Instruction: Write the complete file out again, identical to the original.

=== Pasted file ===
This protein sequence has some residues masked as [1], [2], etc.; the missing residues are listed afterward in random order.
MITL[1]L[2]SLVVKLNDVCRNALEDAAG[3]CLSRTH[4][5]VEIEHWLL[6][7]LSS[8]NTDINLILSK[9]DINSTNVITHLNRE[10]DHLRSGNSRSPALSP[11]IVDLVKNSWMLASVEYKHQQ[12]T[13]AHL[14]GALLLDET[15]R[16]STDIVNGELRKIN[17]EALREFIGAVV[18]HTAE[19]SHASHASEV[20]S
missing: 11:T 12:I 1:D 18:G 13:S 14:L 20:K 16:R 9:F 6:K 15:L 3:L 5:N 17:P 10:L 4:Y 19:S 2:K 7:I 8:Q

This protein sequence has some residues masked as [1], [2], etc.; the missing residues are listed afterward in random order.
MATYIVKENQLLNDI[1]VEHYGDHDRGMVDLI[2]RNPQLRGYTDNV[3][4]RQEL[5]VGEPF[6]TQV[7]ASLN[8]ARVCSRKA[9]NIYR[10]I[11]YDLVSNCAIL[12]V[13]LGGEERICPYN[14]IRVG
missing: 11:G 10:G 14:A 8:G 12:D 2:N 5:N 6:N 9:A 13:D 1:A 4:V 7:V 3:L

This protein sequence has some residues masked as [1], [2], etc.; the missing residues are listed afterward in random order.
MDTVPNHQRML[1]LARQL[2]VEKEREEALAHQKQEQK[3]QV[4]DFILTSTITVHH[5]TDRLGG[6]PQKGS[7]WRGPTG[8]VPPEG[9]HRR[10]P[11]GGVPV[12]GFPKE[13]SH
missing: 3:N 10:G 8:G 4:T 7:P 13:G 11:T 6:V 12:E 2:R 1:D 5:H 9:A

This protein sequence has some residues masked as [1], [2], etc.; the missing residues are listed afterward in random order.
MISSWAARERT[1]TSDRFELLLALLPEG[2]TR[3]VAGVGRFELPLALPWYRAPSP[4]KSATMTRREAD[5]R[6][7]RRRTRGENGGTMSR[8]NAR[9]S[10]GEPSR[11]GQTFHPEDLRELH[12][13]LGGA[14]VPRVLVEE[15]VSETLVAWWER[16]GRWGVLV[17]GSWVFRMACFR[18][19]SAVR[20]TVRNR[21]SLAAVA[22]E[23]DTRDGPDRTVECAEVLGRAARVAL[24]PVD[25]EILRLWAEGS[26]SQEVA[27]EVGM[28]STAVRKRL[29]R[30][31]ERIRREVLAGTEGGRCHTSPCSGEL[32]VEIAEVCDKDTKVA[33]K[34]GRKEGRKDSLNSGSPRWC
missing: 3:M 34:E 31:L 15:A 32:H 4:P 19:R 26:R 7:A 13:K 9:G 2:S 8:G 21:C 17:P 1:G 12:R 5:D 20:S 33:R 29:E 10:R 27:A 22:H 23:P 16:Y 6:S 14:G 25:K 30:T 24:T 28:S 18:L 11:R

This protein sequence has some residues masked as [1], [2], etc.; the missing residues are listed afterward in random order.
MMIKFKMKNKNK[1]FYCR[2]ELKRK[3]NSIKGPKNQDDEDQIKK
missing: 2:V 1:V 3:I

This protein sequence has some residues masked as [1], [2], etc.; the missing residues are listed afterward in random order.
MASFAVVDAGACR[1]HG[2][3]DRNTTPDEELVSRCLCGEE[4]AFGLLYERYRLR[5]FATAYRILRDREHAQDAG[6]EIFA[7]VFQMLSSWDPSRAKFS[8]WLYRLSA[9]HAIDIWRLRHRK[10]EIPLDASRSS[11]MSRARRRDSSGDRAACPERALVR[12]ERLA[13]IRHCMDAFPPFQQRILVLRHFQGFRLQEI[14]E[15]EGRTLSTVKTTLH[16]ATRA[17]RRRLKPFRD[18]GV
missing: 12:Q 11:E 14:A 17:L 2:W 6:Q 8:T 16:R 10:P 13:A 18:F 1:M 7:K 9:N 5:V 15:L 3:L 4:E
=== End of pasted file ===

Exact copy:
This protein sequence has some residues masked as [1], [2], etc.; the missing residues are listed afterward in random order.
MITL[1]L[2]SLVVKLNDVCRNALEDAAG[3]CLSRTH[4][5]VEIEHWLL[6][7]LSS[8]NTDINLILSK[9]DINSTNVITHLNRE[10]DHLRSGNSRSPALSP[11]IVDLVKNSWMLASVEYKHQQ[12]T[13]AHL[14]GALLLDET[15]R[16]STDIVNGELRKIN[17]EALREFIGAVV[18]HTAE[19]SHASHASEV[20]S
missing: 11:T 12:I 1:D 18:G 13:S 14:L 20:K 16:R 9:F 6:K 15:L 3:L 5:N 17:P 10:L 4:Y 19:S 2:K 7:I 8:Q

This protein sequence has some residues masked as [1], [2], etc.; the missing residues are listed afterward in random order.
MATYIVKENQLLNDI[1]VEHYGDHDRGMVDLI[2]RNPQLRGYTDNV[3][4]RQEL[5]VGEPF[6]TQV[7]ASLN[8]ARVCSRKA[9]NIYR[10]I[11]YDLVSNCAIL[12]V[13]LGGEERICPYN[14]IRVG
missing: 11:G 10:G 14:A 8:G 12:D 2:N 5:N 6:N 9:A 13:D 1:A 4:V 7:V 3:L

This protein sequence has some residues masked as [1], [2], etc.; the missing residues are listed afterward in random order.
MDTVPNHQRML[1]LARQL[2]VEKEREEALAHQKQEQK[3]QV[4]DFILTSTITVHH[5]TDRLGG[6]PQKGS[7]WRGPTG[8]VPPEG[9]HRR[10]P[11]GGVPV[12]GFPKE[13]SH
missing: 3:N 10:G 8:G 4:T 7:P 13:G 11:T 6:V 12:E 2:R 1:D 5:H 9:A

This protein sequence has some residues masked as [1], [2], etc.; the missing residues are listed afterward in random order.
MISSWAARERT[1]TSDRFELLLALLPEG[2]TR[3]VAGVGRFELPLALPWYRAPSP[4]KSATMTRREAD[5]R[6][7]RRRTRGENGGTMSR[8]NAR[9]S[10]GEPSR[11]GQTFHPEDLRELH[12][13]LGGA[14]VPRVLVEE[15]VSETLVAWWER[16]GRWGVLV[17]GSWVFRMACFR[18][19]SAVR[20]TVRNR[21]SLAAVA[22]E[23]DTRDGPDRTVECAEVLGRAARVAL[24]PVD[25]EILRLWAEGS[26]SQEVA[27]EVGM[28]STAVRKRL[29]R[30][31]ERIRREVLAGTEGGRCHTSPCSGEL[32]VEIAEVCDKDTKVA[33]K[34]GRKEGRKDSLNSGSPRWC
missing: 3:M 34:E 31:L 15:A 32:H 4:P 19:R 26:R 7:A 13:K 9:G 2:S 8:G 21:C 17:P 1:G 12:R 5:D 20:S 33:R 29:E 10:R 27:A 22:H 23:P 16:Y 6:S 14:G 25:K 30:T 24:T 28:S 18:L 11:R

This protein sequence has some residues masked as [1], [2], etc.; the missing residues are listed afterward in random order.
MMIKFKMKNKNK[1]FYCR[2]ELKRK[3]NSIKGPKNQDDEDQIKK
missing: 2:V 1:V 3:I

This protein sequence has some residues masked as [1], [2], etc.; the missing residues are listed afterward in random order.
MASFAVVDAGACR[1]HG[2][3]DRNTTPDEELVSRCLCGEE[4]AFGLLYERYRLR[5]FATAYRILRDREHAQDAG[6]EIFA[7]VFQMLSSWDPSRAKFS[8]WLYRLSA[9]HAIDIWRLRHRK[10]EIPLDASRSS[11]MSRARRRDSSGDRAACPERALVR[12]ERLA[13]IRHCMDAFPPFQQRILVLRHFQGFRLQEI[14]E[15]EGRTLSTVKTTLH[16]ATRA[17]RRRLKPFRD[18]GV
missing: 12:Q 11:E 14:A 17:L 2:W 6:Q 8:T 16:R 10:P 13:A 18:F 1:M 7:K 9:N 5:V 15:L 3:L 4:E